- We suggest to first try to cover your expenses with the help of sponsors. In many countries it is possible to find sponsors to pay for the things or services you would otherwise have to pay for yourselves (prizes, goodies, promotional materials, etc.). If there is a Wikimedia chapter in your country, it is also feasible that they could cover some part of the expenses.
- When finding sponsors for your contest or getting support from a local Wikimedia chapter is not possible, there still remains a third way. The Wikimedia Foundation provides grants, especially for smaller projects. Please take a look at Wikimedia Foundation grants processes - it looks like the Rapid Grants are the most suitable.
Where can I find relevant statistics, surveys etc?
In the past years, some statistics have been collected, and surveys have been executed. This is a (perhaps not exhaustive) overview of these:
- Basic facts: See above
- Some helpful statistics tools: Commons:Wiki Loves Monuments 2023/Tools
- Retention rate: Editor retention (2011-2012)
Questions about the rules of the contest
What are the basic rules?
- The basic set of rules or "recommendations" to run the contest are:
- All photos participating in the competition should be self-taken and self-uploaded;
- Upload is possible in September and October (extraordinary cases will be evaluated individually), to Wikimedia Commons with a maximum of 31 days for your competition;
- The default license is Creative Commons Attribution-Share Alike 4.0 (CC-BY-SA 4.0);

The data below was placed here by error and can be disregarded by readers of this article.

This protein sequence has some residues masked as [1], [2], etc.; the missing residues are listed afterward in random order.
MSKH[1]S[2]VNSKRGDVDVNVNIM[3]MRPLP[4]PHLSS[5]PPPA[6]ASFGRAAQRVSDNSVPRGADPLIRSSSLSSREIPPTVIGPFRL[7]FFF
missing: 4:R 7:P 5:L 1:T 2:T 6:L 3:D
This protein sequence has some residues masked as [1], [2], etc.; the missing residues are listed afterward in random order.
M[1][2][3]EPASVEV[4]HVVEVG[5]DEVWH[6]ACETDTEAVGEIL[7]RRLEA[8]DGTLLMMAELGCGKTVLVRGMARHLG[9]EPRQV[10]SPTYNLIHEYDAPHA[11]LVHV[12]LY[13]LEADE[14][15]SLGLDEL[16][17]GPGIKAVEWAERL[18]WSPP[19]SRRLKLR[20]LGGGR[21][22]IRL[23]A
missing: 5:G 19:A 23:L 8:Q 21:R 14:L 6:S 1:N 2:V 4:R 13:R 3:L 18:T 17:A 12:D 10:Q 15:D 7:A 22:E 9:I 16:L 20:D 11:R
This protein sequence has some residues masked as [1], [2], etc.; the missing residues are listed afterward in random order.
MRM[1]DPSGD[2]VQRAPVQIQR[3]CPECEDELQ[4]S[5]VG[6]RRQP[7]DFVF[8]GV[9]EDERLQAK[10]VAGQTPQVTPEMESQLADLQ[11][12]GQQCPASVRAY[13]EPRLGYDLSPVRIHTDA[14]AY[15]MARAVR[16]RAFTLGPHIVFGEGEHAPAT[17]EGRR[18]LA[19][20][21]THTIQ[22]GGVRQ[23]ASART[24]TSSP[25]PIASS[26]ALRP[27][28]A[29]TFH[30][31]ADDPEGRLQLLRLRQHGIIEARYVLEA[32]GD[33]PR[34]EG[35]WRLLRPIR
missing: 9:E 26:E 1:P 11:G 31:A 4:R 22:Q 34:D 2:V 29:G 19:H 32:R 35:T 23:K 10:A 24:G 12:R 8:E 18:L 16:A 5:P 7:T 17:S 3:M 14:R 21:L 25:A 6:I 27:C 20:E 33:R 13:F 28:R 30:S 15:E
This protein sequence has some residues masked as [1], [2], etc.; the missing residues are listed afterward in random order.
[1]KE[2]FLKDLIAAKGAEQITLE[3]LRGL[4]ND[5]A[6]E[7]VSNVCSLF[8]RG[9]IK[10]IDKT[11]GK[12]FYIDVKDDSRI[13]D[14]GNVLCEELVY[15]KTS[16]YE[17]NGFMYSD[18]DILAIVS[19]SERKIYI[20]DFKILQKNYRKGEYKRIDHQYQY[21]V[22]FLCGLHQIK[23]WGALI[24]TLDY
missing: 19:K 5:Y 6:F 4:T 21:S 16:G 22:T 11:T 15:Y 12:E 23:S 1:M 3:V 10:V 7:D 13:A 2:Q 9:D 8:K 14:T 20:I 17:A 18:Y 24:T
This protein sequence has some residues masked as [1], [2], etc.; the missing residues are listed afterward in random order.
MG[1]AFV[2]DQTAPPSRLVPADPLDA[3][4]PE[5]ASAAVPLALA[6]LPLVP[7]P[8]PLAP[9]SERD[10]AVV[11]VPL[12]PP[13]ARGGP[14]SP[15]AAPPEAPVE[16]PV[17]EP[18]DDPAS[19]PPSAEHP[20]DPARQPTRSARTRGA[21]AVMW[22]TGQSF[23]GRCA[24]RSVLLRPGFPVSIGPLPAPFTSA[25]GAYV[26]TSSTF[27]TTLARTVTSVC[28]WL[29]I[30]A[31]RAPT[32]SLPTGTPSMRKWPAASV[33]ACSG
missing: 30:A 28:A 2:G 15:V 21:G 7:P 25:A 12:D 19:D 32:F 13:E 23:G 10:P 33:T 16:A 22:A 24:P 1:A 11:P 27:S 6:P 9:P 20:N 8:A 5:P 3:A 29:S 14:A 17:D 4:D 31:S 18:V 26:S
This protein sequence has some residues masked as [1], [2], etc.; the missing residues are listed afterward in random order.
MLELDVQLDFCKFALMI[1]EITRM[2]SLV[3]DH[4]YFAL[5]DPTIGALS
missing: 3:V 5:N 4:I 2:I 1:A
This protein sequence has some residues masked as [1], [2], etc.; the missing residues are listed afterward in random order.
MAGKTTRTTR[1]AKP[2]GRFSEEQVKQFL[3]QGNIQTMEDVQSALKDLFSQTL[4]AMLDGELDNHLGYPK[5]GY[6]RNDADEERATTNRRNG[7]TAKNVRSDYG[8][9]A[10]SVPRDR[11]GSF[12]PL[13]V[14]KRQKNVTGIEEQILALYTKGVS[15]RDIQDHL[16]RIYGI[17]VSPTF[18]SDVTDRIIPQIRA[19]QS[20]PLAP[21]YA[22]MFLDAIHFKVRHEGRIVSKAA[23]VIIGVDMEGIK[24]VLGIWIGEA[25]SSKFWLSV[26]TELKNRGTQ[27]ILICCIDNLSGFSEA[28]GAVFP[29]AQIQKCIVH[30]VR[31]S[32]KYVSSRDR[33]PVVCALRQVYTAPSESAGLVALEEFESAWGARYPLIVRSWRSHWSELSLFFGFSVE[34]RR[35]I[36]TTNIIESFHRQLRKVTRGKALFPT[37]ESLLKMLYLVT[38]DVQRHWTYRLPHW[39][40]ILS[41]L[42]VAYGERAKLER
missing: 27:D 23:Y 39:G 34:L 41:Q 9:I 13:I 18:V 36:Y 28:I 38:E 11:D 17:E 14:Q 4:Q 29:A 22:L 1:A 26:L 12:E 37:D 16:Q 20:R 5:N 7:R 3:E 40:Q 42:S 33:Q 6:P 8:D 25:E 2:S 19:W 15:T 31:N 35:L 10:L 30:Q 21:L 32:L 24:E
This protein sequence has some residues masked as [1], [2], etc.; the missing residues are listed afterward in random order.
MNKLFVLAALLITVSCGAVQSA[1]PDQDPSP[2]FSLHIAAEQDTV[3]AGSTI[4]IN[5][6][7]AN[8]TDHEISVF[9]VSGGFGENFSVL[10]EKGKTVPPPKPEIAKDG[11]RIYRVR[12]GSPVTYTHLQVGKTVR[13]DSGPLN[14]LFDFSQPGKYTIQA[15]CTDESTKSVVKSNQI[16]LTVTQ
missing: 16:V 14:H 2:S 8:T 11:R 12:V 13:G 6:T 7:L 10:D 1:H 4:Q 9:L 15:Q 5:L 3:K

- All eligible pictures must have an identifier, provided by the participants during upload;
- Participants should have their e-mail enabled on Wikimedia Commons (or the platform they uploaded their photos to) to be eligible for prizes;
- Every national contest is able to nominate 10 pictures to the international stage of the competition.
What are the technical requirements for the pictures?
- There haven't been any general technical requirements for the pictures. All self-taken and self-uploaded photos that fulfill the other basic rules (see above) and fit in the Wikimedia Commons scope were accepted into the contest, as the main goal of Wiki Loves Monuments has been to collect as many pictures usable for Wikipedia as possible. Local organisers and local juries are able to define their precise requirements independently, and choose their winners accordingly.
- Concerns have been voiced by some members of the Wikimedia Commons community that some pictures uploaded for Wiki Loves Monuments were of a bad quality. It would be against the openness of the competition to set any technical requirements for the photos aside from the judging. However, some ideas were documented about how to help the participants improve the quality of their pictures.
How should a local jury be formed?
- Wiki Loves Monuments is not about any photos: it's about photos of monuments; about beautiful photos of monuments; and about beautiful photos of monuments that suit the encyclopaedic purpose of Wikipedia (and other Wikimedia projects). Hence, it was agreed that a jury should take into consideration all those values when taking its decision on the winners, both locally and internationally.